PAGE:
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Most people celebrate Independence Day with fireworks, parades, and barbecues. For Faviana Franco de Zuñiga, this July 4th is particularly special. Faviana, who was born in Guanajuato, Mexico, has been living in the United States for the past twelve years and has been working to become a naturalized United States citizen. After a long, slow process, she finally obtained approval the week before the 4th of July.

Faviana lived a great part of her life in Mexico where she raised her children. As they grew older, some of her children immigrated to the United States. Following the death of her husband, she decided to join her daughter, Veronica, and her grandchildren, making North Carolina her new home.

Faviana never learned how read or write her native language and found it very challenging to live in the United States. However, she worked through the challenges and, with some help from the Catholic Charities Immigration Program at Centro la Comunidad in Burlington, she completed her application for naturalization.

Catholic Charities of the Dioceses of Raleigh has Department of Justice accredited immigration specialists who assist with tasks such as helping immigrants and refugees apply to become permanent residents and helping individuals navigate the complicated naturalization process of becoming a U.S. citizen.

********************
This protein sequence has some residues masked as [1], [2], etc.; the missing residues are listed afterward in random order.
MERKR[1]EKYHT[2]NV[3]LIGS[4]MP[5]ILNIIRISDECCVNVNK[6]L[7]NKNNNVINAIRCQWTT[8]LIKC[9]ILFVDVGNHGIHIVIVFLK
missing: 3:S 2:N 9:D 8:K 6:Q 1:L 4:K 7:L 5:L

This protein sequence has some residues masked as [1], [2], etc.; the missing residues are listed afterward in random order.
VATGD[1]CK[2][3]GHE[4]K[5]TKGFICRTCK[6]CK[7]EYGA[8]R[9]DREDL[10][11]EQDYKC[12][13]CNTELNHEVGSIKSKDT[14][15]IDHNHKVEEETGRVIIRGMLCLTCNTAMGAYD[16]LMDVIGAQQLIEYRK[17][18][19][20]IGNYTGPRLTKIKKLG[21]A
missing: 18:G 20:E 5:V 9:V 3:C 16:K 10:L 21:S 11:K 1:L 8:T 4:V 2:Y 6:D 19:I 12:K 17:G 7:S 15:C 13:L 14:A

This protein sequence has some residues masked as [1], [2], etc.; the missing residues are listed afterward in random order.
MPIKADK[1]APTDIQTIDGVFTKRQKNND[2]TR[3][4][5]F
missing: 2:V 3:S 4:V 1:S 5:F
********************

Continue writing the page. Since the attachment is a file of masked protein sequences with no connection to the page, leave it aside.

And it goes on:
The road to becoming a citizen is not short or easy. For Fabiana, the process was even harder due to her age and medical struggles. She remembers how she asked her son for help and how nervous she was during her first appointment. Faviana failed the exam twice, but never lost her faith and desire to become a U.S. Citizen. Through hard work by her immigration specialist, Luisa Martin-Price, Faviana was finally able to successfully make it through the application process.

As a U.S. Citizen, Faviana is looking forward to her new ability to vote and more fully participate in life in the country she now calls home.

“In the case of Faviana, the fact that she wants to be a citizen to exercise her right to vote is a very big incentive for me. Besides, she has lived here for many years. Her whole family lives here. For her, this is her country.” Price said.

“What I like most about my work, as the saying goes: ‘We do not give a person a fish, we teach them to fish.’ The fact of having a permit to work, like a license, and tranquility in your home is priceless.” concluded Price.

Favina proudly smiles now because becoming a citizen is her dream come true. Now she encourages other eligible families to take the needed steps as well. “I love Mexico, but I love the United States too, because this where I live.”